will be too small and contain an area with less than 95% of the area under the sampling distribution because there is uncertainty in estimating the standard error. To correct for this, a multiplier from the `t` distribution should be used instead of from the standard normal distribution. This mulitplier should correspond to the middle 95% of the `t` distribution with the correct number of degrees of freedom.

##### The t distribution in S-PLUS
The two functions in S-PLUS you need to learn for this lab are `pt` which finds areas under `t` distributions and `qt` which finds quantiles of `t` distributions. They are used as follows.

```> pt(x,df)
```
is the area to the left of `x` under a `t` distribution with `df` degrees of freedom. For confidence intervals for a population mean, `df = n-1`.

```> qt(x,df)
```
is the number `x` for which the area to the left of `x` under a `t` distribution with `df` degrees of freedom.

S-PLUS help is available in this on-line guide.

##### Appropriateness of the t distribution
The t distribution in theory assumes that the populations are normal. The central limit theorem implies that the t distribution will be appropriate for nonnormal populations provided the sample size is sufficiently large. As the previous lab showed, the t distribution may not be suitable if the population is strongly skewed and the sample size is insufficiently large. However, in most situations where strong skewness is not a problem, the t distribution is appropriate even for small samples.

#### In-class Activities

The first goal is to learn to use the computer to make calculations with a t distribution and to compare these to the standard normal distribution.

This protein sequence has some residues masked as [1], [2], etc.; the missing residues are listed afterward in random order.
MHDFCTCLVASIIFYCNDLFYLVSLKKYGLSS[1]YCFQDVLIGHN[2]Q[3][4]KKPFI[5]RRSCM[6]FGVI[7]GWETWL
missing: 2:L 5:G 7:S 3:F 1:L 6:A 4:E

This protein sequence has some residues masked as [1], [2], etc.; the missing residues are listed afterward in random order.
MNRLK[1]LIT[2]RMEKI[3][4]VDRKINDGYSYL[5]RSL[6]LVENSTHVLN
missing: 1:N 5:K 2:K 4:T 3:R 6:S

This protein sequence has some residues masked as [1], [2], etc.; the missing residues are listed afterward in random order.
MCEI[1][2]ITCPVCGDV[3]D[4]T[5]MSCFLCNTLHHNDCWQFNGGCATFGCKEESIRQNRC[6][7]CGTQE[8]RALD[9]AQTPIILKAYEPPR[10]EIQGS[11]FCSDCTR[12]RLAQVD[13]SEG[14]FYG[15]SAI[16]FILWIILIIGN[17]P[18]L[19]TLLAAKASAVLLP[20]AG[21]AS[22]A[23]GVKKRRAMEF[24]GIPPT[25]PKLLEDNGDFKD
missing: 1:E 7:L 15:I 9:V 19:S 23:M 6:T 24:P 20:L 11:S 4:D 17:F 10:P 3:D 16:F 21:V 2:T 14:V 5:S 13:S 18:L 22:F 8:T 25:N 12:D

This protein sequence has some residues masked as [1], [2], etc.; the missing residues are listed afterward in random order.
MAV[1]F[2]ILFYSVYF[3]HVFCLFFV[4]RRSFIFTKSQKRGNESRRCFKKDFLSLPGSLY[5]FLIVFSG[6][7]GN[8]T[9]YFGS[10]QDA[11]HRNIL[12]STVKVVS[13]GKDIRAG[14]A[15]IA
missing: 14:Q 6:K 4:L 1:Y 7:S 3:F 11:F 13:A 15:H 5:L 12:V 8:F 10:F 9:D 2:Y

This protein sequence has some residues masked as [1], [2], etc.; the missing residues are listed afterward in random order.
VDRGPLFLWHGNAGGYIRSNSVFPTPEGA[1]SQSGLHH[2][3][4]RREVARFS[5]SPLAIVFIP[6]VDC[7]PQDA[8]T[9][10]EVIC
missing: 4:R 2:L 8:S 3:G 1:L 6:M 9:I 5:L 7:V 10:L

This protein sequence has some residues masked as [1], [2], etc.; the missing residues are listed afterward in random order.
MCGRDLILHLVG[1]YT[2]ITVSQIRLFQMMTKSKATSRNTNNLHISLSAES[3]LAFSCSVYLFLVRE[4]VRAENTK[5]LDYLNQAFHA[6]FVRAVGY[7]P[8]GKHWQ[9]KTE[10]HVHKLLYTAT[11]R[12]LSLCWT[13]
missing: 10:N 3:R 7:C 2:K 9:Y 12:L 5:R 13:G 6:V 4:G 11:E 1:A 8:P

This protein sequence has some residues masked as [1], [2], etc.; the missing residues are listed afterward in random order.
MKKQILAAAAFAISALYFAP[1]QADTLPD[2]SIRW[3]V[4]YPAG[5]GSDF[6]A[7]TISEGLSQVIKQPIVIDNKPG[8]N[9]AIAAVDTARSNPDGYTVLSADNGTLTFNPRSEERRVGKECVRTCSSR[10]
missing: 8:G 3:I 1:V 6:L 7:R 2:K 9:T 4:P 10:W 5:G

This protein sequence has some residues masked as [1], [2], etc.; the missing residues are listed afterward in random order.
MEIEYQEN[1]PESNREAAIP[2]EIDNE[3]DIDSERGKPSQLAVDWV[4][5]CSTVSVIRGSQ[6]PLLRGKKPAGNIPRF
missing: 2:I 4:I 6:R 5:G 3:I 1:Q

1. Open a Commands Window. [How?]
2. Find the area to the left of -2 under the standard normal curve.
```> pnorm(-2)
```
3. Find the area to the left of -2 under t distributions with 1, 10, 30, and 100 degrees of freedom.
```> pt(-2,c(1,10,30,100))
```

(The S-PLUS function `c` collects several numbers together. You could use `pt(-2,1)` to find just the first of the probabilities.)

Notice that these numbers are all larger than the corresponding area for a normal curve, but that they get closer to the normal curve area as the degrees of freedom increases. What do you think happens as the number of degrees of freedom increases to infinity?

4. What is the number z so that the area under the standard normal curve between -z and z is 95%?
```> qnorm(0.975)
```
5. What are the numbers t so that the area under a t distribution with 1, 10, 30, and 100 degrees of freedom between -t and t is 95%?
```> qt(0.975,c(1,10,30,100))
```
Notice that numbers get closer to 1.96 as the sample size increases. You can find these numbers in the table on page 419 in your textbook.

Is the mean body temperature of human adults really 98.6? The body temperature data set contains the body temperature and gender of 130 volunteers, 65 men and 65 women. For the present, we will ignore differences due to gender.